An unusual accessory for the Super Nintendo (Super Famicom) entertainment system, the Super Game Boy was designed to run Game Boy games on a full-sized TV screen. The advantage was that users could sit at a comfortable distance from the brightly-colored TV instead of staring closely at a non-backlit LCD. A few games, notably Donkey Kong Land (Donkey Kong GB) for Game Boy featured additional borders and graphics that would display around the screen. All of the games were presented in at least some kind of color: while the more advanced games had color codes pre-programmed into the unit, users could use the extra buttons on the SNES game pad to switch pallettes to their liking.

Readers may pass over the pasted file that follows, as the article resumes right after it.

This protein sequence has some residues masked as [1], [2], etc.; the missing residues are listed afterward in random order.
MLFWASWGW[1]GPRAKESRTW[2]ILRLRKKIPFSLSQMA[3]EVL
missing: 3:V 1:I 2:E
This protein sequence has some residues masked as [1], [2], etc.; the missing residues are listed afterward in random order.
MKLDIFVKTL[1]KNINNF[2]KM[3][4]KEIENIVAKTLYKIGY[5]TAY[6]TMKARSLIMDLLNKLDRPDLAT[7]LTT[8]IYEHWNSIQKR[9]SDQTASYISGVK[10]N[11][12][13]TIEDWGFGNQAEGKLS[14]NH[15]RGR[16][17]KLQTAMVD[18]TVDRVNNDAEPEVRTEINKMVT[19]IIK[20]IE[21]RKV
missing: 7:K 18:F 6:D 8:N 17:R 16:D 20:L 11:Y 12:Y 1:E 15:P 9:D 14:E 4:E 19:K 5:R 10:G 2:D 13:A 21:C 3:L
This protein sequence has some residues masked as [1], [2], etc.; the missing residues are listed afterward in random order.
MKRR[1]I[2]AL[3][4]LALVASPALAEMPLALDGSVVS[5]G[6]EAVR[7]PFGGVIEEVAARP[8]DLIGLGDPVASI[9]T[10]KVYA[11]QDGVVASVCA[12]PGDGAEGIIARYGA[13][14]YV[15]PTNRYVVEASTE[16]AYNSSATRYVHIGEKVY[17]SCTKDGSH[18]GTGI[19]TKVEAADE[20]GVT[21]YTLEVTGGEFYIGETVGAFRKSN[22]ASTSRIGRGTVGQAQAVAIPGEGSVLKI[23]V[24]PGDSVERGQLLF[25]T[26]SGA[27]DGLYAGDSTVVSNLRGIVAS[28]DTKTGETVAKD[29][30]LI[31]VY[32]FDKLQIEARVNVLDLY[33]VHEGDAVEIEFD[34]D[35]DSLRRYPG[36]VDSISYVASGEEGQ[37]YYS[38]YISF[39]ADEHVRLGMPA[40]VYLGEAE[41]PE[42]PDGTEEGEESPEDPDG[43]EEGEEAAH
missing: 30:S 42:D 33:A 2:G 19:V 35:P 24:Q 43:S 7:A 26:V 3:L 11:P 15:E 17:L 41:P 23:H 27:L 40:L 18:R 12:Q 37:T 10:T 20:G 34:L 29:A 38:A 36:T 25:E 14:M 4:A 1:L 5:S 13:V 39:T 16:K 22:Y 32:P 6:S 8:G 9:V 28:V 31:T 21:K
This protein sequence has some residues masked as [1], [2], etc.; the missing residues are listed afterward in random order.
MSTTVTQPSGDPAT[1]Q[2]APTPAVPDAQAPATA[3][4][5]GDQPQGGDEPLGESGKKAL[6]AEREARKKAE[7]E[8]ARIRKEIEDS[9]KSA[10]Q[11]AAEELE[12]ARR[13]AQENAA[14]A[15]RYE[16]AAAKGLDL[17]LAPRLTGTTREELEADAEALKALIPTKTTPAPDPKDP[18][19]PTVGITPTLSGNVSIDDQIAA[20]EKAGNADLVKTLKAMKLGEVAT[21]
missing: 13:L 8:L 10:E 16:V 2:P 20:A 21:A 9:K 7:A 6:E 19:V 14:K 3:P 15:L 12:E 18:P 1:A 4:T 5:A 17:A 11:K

Because of the primitive nature of Game Boy games and the pervasiveness of the Game Boy hardware (particularly among hardcore gamers) the Super Game Boy was a modest success at best. Its successor, the Super Game Boy 2, featured a distinctive translucent blue casing three years before the iMac did. Sold mainly in Japan but sporadically elsewhere, the Super Game Boy 2 allowed a Super NES and Game Boy to be connected by a link cable.

The Super Game Boy does not accept Game Boy Advance (GBA) games. For GBA games, there are two options to play on a TV: an internal kit called GBATV (about $70) will let you connect your GBA directly to a television, and the GameCube Game Boy Player (about $50) will add GBA playability on the Nintendo GameCube.